UNITED STATES DISTRICT COURT FOR THE DISTRICT OF COLUMBIA
June 3, 2010
MICHELLE FERGUSON, PLAINTIFF,
LOCAL 689, AMALGAMATED TRANSIT UNION, ET AL., DEFENDANTS
The opinion of the court was delivered by: John D. Bates United States District Judge
The Court will not repeat in full the facts animating this action. See Ferguson v. Local 689, Amalgamated Transit Union, 626 F. Supp. 2d 55, 57-58 (D.D.C. 2009). Remaining in the case are two claims asserted against Local 689, Amalgamated Transit Union, and three of its employees in their official capacities (together "Local 689"): a "hybrid § 301/breach of the duty of fair representation claim" and a claim for intentional infliction of emotional distress. See Ferguson, 626 F. Supp. 2d at 63.*fn1 The parties have cross-moved for summary judgment only on the former claim.
The parties agree that for Ferguson to prevail on her hybrid claim, she must demonstrate two things: that her discharge by WMATA violated WMATA's collective bargaining agreement with Local 689, and that Local 689 breached its duty of fair representation to Ferguson. See Defs.' Mem. in Supp. of Mot. for Summ. J. ("Defs.' Mem.") [Docket Entry 37], at 9-10; Pl.'s Opp'n to Defs.' Mot. [Docket Entry 46], at 3; see also DelCostello v. Int'l Bhd. of Teamsters, 462 U.S. 151, 165 (1983) ("'To prevail against either the company or the Union [on a hybrid claim] . . . [employee-plaintiffs] must not only show that their discharge was contrary to the contract but must also carry the burden of demonstrating breach of duty by the Union.'" (second alteration in DelCostello) (quoting United Parcel Serv., Inc. v. Mitchell, 451 U.S. 56, 62 (1981))). Local 689 contends, however, that Ferguson cannot do so here. Because WMATA was dismissed from this lawsuit, the argument goes, "it would be impossible for the Plaintiff to prevail against WMATA [on the contract claim], and, consequently, equally impossible for her to prevail against the Union alone." Defs.' Mem. at 10.
This is incorrect. When asserting a hybrid claim, a plaintiff may choose to sue the employer, the union, or both. But whatever his choice, "the case he must prove is the same." DelCostello, 462 U.S. at 165. That is, even where the plaintiff brings a hybrid claim against a single defendant, he still must prove both that his employer breached its collective bargaining agreement, and that the union breached its duty of fair representation. Hence, it is of no moment that WMATA is no longer a defendant in this suit -- Ferguson still may litigate her hybrid claim against Local 689.*fn2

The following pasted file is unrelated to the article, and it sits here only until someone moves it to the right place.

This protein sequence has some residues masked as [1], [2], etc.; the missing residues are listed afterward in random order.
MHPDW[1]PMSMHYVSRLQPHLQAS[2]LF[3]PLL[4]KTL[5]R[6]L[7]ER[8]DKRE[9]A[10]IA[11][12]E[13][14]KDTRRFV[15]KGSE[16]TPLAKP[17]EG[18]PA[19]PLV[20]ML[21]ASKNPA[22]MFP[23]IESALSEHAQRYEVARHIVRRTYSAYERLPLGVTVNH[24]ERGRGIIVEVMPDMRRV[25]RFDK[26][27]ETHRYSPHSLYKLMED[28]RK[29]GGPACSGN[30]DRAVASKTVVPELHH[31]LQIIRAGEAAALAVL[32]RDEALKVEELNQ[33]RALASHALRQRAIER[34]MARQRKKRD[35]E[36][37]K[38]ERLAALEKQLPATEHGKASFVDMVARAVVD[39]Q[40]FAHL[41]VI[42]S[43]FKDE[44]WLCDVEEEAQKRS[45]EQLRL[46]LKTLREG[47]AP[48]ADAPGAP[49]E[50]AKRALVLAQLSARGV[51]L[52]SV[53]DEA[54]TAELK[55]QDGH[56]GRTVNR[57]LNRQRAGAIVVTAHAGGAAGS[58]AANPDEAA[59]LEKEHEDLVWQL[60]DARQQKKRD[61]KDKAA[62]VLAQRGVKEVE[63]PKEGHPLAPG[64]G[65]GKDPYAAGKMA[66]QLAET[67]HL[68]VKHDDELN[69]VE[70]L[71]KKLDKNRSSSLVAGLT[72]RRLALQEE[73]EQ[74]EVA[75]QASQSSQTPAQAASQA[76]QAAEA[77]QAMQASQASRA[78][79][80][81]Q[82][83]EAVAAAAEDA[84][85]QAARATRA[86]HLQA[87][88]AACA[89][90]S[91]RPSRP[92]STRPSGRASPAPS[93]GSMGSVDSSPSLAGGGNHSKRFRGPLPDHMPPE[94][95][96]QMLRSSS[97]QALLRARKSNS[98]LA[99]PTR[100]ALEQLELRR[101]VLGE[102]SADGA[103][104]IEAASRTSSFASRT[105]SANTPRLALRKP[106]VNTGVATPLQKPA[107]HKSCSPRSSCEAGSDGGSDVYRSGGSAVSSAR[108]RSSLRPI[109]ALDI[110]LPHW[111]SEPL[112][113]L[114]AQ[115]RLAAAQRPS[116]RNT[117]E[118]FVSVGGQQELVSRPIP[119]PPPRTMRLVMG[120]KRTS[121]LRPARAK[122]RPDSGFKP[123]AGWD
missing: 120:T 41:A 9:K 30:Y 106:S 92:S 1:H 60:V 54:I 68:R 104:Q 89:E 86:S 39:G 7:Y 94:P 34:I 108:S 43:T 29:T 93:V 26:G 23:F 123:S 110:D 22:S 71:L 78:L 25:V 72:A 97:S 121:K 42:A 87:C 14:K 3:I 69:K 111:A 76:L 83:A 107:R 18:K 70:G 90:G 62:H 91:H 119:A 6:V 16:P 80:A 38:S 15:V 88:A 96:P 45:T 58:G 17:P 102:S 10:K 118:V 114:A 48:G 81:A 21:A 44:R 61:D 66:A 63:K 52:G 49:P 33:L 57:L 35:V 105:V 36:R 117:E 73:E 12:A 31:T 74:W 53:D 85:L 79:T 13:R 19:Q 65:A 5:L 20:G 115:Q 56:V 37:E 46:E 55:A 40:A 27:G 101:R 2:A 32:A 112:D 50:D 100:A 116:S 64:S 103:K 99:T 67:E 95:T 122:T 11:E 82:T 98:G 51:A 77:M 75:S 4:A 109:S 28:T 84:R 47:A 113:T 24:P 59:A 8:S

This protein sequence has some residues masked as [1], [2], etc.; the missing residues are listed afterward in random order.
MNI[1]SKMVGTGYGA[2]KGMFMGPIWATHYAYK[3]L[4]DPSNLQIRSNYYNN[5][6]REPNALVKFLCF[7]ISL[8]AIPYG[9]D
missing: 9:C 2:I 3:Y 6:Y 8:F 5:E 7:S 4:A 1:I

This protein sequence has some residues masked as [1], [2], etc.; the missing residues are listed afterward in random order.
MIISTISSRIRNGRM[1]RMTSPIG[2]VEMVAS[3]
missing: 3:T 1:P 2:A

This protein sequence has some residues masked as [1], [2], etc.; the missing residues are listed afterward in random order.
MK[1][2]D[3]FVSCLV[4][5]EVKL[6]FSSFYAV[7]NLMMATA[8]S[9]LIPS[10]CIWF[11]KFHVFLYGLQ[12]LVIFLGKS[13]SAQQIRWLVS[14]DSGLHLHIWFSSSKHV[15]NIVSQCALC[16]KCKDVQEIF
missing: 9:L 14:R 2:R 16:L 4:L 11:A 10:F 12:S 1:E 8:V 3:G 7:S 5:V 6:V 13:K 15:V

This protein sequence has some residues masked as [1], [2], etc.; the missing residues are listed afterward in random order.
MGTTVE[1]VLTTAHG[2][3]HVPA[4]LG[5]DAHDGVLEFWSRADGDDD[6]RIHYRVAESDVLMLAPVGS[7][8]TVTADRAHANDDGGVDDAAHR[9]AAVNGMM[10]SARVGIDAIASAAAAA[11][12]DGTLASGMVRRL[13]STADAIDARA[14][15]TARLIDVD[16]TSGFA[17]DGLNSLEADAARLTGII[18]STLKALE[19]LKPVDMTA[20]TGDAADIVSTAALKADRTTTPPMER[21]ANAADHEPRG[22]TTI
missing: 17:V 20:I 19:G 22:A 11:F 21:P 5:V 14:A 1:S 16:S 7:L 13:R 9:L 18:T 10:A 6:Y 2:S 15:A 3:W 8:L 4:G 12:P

Because Local 689 concluded that WMATA's dismissal precluded Ferguson's hybrid claim, Local 689 has not substantively addressed either element of that claim. Local 689 generally denies that it breached its duty of fair representation, but this perfunctory conclusion is without evidentiary support. See Defs.' Reply in Supp. of Mot. [Docket Entry 55], at 2-3. And it simply offers no analysis whether WMATA breached the collective bargaining agreement. Although Local 689 could prevail on Ferguson's hybrid claim by demonstrating either that it did not breach its duty of fair representation, its conclusory arguments do not carry its burden on this issue. Hence, on the current record, the Court cannot grant summary judgment for Local 689.
Nor, given Local 689's failure to address Ferguson's substantive arguments, will the Court grant Ferguson's motion for summary judgment. The interests of both justice and judicial economy are served by permitting the parties a further opportunity to brief the merits of Ferguson's hybrid claim. The parties also may address Ferguson's intentional infliction of emotional distress claim in that briefing. Although the Court will deny the pending summary judgment motions, it nevertheless will consider the arguments raised therein when resolving any "renewed" motions for summary judgment. Accordingly, it is hereby
ORDERED that  the parties' cross-motions for summary judgment are DENIED without prejudice; and it is further
ORDERED as follows:
1. Local 689 may file a "renewed" motion for summary judgment addressing the merits of Ferguson's hybrid claim and the intentional infliction of emotional distress claim by not later than June 23, 2010.
2. Ferguson may file a cross-motion for summary judgment on her hybrid claim and her intentional infliction of emotional distress claim, and an opposition to Local 689's motion by not later than July 14, 2010.
3. Local 689 may file an opposition to Ferguson's cross-motion, and a reply in support of its motion for summary judgment, if any, by not later than July 28, 2010.
4. Ferguson may file a reply in support of her cross-motion for summary judgment by not later than August 11, 2010.